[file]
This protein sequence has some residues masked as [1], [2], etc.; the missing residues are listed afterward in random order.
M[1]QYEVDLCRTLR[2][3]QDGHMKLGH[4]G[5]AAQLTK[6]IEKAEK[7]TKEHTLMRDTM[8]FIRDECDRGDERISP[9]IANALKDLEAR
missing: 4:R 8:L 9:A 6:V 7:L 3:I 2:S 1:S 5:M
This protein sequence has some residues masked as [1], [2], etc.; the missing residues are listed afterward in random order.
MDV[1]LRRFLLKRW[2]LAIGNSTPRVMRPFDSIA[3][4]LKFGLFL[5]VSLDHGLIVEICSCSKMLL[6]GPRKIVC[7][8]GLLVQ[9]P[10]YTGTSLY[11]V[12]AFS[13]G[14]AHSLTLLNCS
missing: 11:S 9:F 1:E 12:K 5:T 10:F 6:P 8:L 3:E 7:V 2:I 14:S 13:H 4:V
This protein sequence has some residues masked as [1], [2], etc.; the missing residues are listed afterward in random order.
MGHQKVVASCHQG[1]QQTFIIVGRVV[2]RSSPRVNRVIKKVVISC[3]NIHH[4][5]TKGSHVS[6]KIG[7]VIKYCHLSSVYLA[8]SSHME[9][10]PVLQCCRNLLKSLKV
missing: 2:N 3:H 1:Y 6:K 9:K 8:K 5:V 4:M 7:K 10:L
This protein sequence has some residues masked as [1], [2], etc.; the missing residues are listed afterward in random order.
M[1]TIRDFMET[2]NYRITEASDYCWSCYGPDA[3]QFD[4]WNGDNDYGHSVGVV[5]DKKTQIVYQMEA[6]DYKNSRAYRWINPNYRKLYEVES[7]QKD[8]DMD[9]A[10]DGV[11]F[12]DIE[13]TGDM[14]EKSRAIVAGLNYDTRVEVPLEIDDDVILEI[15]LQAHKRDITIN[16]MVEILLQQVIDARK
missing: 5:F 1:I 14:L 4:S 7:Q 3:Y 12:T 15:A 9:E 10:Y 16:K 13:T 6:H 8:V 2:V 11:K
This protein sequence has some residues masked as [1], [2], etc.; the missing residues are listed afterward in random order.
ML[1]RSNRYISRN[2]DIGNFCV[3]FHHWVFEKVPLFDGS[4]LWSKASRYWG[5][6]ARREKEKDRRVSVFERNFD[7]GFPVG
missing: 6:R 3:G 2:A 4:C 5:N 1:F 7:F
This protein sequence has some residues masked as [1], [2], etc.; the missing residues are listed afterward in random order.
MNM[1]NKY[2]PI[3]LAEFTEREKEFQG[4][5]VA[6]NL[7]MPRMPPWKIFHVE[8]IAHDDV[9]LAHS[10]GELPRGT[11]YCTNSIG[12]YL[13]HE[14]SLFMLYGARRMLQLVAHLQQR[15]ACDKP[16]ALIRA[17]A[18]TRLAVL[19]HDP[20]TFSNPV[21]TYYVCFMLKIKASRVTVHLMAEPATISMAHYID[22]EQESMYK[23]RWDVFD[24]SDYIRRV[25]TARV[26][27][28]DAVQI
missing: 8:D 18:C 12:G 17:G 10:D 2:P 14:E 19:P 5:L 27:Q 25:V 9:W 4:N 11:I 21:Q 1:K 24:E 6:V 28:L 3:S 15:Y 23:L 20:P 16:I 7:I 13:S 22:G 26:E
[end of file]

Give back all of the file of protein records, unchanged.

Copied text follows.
This protein sequence has some residues masked as [1], [2], etc.; the missing residues are listed afterward in random order.
M[1]QYEVDLCRTLR[2][3]QDGHMKLGH[4]G[5]AAQLTK[6]IEKAEK[7]TKEHTLMRDTM[8]FIRDECDRGDERISP[9]IANALKDLEAR
missing: 4:R 8:L 9:A 6:V 7:L 3:I 2:S 1:S 5:M
This protein sequence has some residues masked as [1], [2], etc.; the missing residues are listed afterward in random order.
MDV[1]LRRFLLKRW[2]LAIGNSTPRVMRPFDSIA[3][4]LKFGLFL[5]VSLDHGLIVEICSCSKMLL[6]GPRKIVC[7][8]GLLVQ[9]P[10]YTGTSLY[11]V[12]AFS[13]G[14]AHSLTLLNCS
missing: 11:S 9:F 1:E 12:K 5:T 10:F 6:P 8:L 3:E 7:V 2:I 14:S 13:H 4:V
This protein sequence has some residues masked as [1], [2], etc.; the missing residues are listed afterward in random order.
MGHQKVVASCHQG[1]QQTFIIVGRVV[2]RSSPRVNRVIKKVVISC[3]NIHH[4][5]TKGSHVS[6]KIG[7]VIKYCHLSSVYLA[8]SSHME[9][10]PVLQCCRNLLKSLKV
missing: 2:N 3:H 1:Y 6:K 9:K 8:K 5:V 4:M 7:K 10:L
This protein sequence has some residues masked as [1], [2], etc.; the missing residues are listed afterward in random order.
M[1]TIRDFMET[2]NYRITEASDYCWSCYGPDA[3]QFD[4]WNGDNDYGHSVGVV[5]DKKTQIVYQMEA[6]DYKNSRAYRWINPNYRKLYEVES[7]QKD[8]DMD[9]A[10]DGV[11]F[12]DIE[13]TGDM[14]EKSRAIVAGLNYDTRVEVPLEIDDDVILEI[15]LQAHKRDITIN[16]MVEILLQQVIDARK
missing: 5:F 1:I 14:L 4:S 7:Q 3:Y 12:T 15:A 9:E 10:Y 16:K 13:T 6:H 8:V 2:V 11:K
This protein sequence has some residues masked as [1], [2], etc.; the missing residues are listed afterward in random order.
ML[1]RSNRYISRN[2]DIGNFCV[3]FHHWVFEKVPLFDGS[4]LWSKASRYWG[5][6]ARREKEKDRRVSVFERNFD[7]GFPVG
missing: 6:R 3:G 2:A 4:C 5:N 1:F 7:F
This protein sequence has some residues masked as [1], [2], etc.; the missing residues are listed afterward in random order.
MNM[1]NKY[2]PI[3]LAEFTEREKEFQG[4][5]VA[6]NL[7]MPRMPPWKIFHVE[8]IAHDDV[9]LAHS[10]GELPRGT[11]YCTNSIG[12]YL[13]HE[14]SLFMLYGARRMLQLVAHLQQR[15]ACDKP[16]ALIRA[17]A[18]TRLAVL[19]HDP[20]TFSNPV[21]TYYVCFMLKIKASRVTVHLMAEPATISMAHYID[22]EQESMYK[23]RWDVFD[24]SDYIRRV[25]TARV[26][27][28]DAVQI
missing: 8:D 18:C 12:G 17:G 10:D 2:P 14:E 19:P 5:L 27:Q 25:V 9:W 4:N 11:I 21:Q 1:K 24:E 6:V 28:L 3:S 15:Y 23:L 20:P 16:I 7:I 13:S 22:G 26:E